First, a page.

Abstract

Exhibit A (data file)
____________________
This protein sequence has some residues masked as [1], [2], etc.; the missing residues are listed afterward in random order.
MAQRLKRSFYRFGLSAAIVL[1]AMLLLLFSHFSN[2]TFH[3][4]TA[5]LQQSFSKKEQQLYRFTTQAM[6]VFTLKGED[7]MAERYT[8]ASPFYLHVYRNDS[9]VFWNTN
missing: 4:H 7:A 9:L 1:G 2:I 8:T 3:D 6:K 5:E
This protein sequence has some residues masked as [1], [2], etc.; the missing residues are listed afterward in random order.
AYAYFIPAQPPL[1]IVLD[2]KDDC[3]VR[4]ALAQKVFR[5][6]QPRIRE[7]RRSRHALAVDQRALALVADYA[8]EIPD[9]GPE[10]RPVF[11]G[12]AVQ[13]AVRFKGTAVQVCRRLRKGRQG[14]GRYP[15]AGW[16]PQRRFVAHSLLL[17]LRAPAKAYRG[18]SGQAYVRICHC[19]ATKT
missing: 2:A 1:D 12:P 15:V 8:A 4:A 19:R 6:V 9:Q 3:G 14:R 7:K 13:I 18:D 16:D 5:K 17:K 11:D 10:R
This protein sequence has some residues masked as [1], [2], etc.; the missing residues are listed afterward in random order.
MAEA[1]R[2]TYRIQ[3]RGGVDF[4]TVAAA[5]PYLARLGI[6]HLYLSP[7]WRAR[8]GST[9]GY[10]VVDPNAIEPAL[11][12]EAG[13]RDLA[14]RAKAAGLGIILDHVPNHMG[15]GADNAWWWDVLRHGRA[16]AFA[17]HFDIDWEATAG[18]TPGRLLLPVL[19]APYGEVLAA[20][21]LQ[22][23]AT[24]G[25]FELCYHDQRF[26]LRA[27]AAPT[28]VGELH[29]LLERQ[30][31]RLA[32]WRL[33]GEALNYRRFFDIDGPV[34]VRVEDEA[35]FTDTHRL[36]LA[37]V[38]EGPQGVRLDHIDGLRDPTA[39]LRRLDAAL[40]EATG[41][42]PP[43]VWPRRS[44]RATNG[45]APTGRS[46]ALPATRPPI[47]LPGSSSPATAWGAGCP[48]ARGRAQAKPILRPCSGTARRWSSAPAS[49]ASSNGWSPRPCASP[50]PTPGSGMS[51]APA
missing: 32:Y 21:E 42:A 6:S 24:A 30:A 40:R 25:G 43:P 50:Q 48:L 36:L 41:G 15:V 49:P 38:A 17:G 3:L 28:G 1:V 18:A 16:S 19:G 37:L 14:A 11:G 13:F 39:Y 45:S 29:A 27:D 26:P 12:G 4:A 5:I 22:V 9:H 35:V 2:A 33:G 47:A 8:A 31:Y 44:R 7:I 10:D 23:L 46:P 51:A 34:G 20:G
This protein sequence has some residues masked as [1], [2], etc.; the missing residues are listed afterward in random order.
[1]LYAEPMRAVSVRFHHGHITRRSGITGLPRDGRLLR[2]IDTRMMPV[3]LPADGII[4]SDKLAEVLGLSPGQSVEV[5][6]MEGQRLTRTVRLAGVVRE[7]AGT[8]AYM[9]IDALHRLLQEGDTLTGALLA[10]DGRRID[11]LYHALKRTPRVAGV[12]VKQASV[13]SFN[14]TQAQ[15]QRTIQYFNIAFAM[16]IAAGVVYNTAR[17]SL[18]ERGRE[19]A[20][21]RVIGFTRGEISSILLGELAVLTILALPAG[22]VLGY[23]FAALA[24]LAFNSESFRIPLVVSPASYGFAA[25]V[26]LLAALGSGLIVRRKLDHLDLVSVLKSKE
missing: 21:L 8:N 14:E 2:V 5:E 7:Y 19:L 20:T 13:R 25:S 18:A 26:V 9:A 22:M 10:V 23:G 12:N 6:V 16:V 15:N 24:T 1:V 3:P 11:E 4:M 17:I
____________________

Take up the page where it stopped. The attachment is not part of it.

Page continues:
Tropical mountain areas may undergo rapid land degradation as demographic growth and intensified agriculture cause more people to migrate to fragile ecosystems. To assess the extent of the resulting damage, an erosion rate benchmark against which changes in erosion can be evaluated is required. Benchmarks reflecting natural erosion rates are usually not provided by conventional sediment fluxes, which are often biased due to modern land use change, and also miss large, episodic events within the measuring period. To overcome this, we combined three independent assessment tools in the southern Ecuadorian Andes, an area that is severely affected by soil erosion. First, denudation rates from cosmogenic nuclides in river sediment average over time periods of 1–100 k.y. and establish a natural benchmark of only 150 ± 100 t km−2 yr−1. Second, we find that land use practices have increased modern sediment yields as derived from reservoir sedimentation rates, which average over periods of 10–100 yr to as much as 15 × 103 t km−2 yr−1. Third, our land cover analysis has shown us that vegetation cover exerts first-order control over present-day erosion rates at the catchment scale. Areas with high vegetation density erode at rates that are characteristically similar to those of the natural benchmark, regardless of whether the type of vegetation is native or anthropogenic. Therefore, our data suggest that even in steep mountain environments sediment fluxes can slow to near their natural benchmark levels with suitable revegetation programs. A set of techniques is now in place to evaluate the effectiveness of erosion mitigation strategies.

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